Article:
Re: the missing self .

Tim A. Connor (
Wed, 16 Apr 1997 11:01:02 -0700 (PDT)


I think you're quite right about the difference between PCP and other
psychologies--whether this is a "con" or not depends to a great extent on
your philosophical perspective. Kelly's ontology is quite explicitly
Heraclitean--the world is seen as a continual flux of processes and
events (in contrast to the more traditional Western view of the world as
composed of essentially static entities and the relations between them).
So the only absolute reference point for defining a "self" in PCP would
be "that which construes."

But since the process of construing is reflexive, it is itself construed,
and the self as construct emerges from this reflexivity, through making
distinctions between the reflexive construing and other processes and
events. So I would agree that there is no presumption of an essential
self in PCP, but this is something I consider an advantage, not a deficit.
I don't see it as a barrier to integration of the construct system, once
you conceive of a person as "a form of motion" rather than "a thing in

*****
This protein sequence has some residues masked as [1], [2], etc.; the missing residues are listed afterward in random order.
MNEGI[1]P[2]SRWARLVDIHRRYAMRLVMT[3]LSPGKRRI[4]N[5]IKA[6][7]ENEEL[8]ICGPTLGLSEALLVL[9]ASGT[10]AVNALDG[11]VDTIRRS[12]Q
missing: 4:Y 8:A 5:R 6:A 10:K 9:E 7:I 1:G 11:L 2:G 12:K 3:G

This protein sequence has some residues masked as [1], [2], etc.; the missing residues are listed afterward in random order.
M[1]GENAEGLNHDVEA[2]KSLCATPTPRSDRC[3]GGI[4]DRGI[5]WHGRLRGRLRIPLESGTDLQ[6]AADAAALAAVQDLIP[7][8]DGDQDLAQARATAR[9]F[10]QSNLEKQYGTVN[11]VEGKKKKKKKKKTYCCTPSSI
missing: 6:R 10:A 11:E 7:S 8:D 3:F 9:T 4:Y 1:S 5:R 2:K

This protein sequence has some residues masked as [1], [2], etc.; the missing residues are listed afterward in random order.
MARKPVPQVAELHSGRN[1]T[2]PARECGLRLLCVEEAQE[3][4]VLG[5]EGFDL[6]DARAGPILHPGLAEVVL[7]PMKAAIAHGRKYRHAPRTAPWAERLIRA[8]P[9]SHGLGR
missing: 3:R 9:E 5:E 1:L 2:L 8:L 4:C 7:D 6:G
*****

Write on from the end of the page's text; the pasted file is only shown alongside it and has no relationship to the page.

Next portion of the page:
motion." It allows us to think about failures of self-integration without
positing intrapsychic homunculi, and it also gives us ways of construing
concepts of self in cultures that don't share Western assumptions.

To ground this in something empirical--it seems to me that recent work in
cognitive neuroscience that shows the brain as being more like a parallel
distributed processing network than a centralized CPU is supportive of
this general approach. But that's an area I'll mostly have to leave to
those with more expertise in physiological psychology.



Tim Connor, M.S. "Psychotherapy is not
Pacific University an applied science, it
School of Professional Psychology is a basic science in
2004 Pacific Avenue which the scientists
Forest Grove, OR 97116 USA are the client and his
<> therapist"
--George Kelly

On Mon, 14 Apr 1997, tomer jackobson wrote:

> after reviewing kelly`s approche to human behavior we came across few
> questions regarding the cons of the theory . in most of the theorys that
> are common among modern psychology there is a significant "room"to the
> "self" concept . kelly`s assumpsions of the human cognitive structures
> is left without this integrative asspect and hence my question is how
> can we accept kelly`s whole view while the last seem to fail to explain
> what we can expirience in our every day life`s ? (i.e a workink system
> that intergate`s our belifes or constructs etc. )
> regards /
> tomer jacobson .